- WORKING TIME: 10 mins
- TOTAL TIME: 15 – 20 mins
- SKILL LEVEL: Beginner
- ESTIMATED COST: $3 to $5
Steam cleaning your car’s seats may not bring them back to their like-new conditions – but it will certainly help.
I must admit: with two tiny humans who think car seats are dinner tables and a furball that occasionally demands chauffeur service, my car’s appearance lost its showroom shine. Of course, I already tried to vacuum and spot-clean my car seats but it’s like putting lipstick on a pig.
With a quality steam cleaner and the proper cleaning methods applied in the correct order, I could clean my car’s interior without causing any damage. Whenever I’ve used this method, my car seats look almost like they did back in their glory days.
This effective cleaning tool comes in handy to remove the most challenging spots and revive my car seats using only steam.
How Often to Steam Clean Car Seats
Ideally, car seats should be steam cleaned at least once or twice a year – which is a good schedule for me.
But a more thorough cleaning session may be necessary quarterly if there is more activity in your car like pets, children, or a suspicious musty smell.
Before You Begin
Determine the Types of Fabrics
There are a variety of different types of fabric seats in a car, whether carpet, upholstery fabric, leather, or vinyl – they all have their pluses and minuses.
But the most important is to determine whether they can be safely steam cleaned.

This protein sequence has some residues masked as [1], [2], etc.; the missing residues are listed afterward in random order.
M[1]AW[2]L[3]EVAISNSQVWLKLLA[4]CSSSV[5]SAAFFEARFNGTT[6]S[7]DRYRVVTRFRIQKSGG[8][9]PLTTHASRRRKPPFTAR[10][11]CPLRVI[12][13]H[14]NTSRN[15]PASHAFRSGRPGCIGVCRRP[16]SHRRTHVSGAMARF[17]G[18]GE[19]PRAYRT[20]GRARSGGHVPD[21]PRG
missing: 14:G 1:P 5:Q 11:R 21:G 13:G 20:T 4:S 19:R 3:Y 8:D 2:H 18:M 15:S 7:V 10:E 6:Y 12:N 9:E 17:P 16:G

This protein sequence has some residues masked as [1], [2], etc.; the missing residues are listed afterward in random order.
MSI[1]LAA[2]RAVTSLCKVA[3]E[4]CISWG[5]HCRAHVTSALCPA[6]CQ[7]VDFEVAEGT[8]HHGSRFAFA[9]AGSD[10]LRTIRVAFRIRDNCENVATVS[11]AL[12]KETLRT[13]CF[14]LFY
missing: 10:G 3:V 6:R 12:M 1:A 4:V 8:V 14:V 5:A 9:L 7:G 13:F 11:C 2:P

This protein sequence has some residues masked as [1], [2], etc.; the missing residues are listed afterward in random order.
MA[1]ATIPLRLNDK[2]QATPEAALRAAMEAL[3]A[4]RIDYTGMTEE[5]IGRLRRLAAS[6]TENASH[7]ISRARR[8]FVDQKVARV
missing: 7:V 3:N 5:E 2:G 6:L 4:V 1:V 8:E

- An upholstery fabric can be steam cleaned if it has a ‘W’ water tag indicating that if a water-based product or solvent is used, it will remain colorfast. However, the challenge is more to having access to such a label – than actually understanding it.This label is also based on testing by fabric manufacturers regarding colorfastness in accordance with the Joint Industry Fabric Standards and Guidelines Committee.This means that it refers to the ability of the upholstery fabric to remain colorfast to water or solvent – but not necessarily the actual ability to withstand specific cleaning methods.
- On the other hand, vinyl and leather car seats can be safely steam cleaned if done properly.
Test For Colorfastness
To be on the safe side, I usually start by testing the car seat fabric for colorfastness and cleaning a small, discreet area first:
- I steam clean the test area, then I rub it with a dry paper towel to see if any color appears.
- If no color appears, I continue steam cleaning the car upholstery.
- If there is a small amount of color on the paper towel, there’s a slight chance of color running. To be sure, I use cool or cold water to test the area again with a paper towel. If it’s confirmed, I stop the steam cleaning process.
To be sure, you can use cool or cold water to test the area again with a paper towel.
Pay Attention to The Steam Temperature
As a general rule of thumb for steam cleaning, the surface temperature should be at least 160°F to be sufficiently effective, but should not exceed 180°F to avoid damaging the upholstery fabric.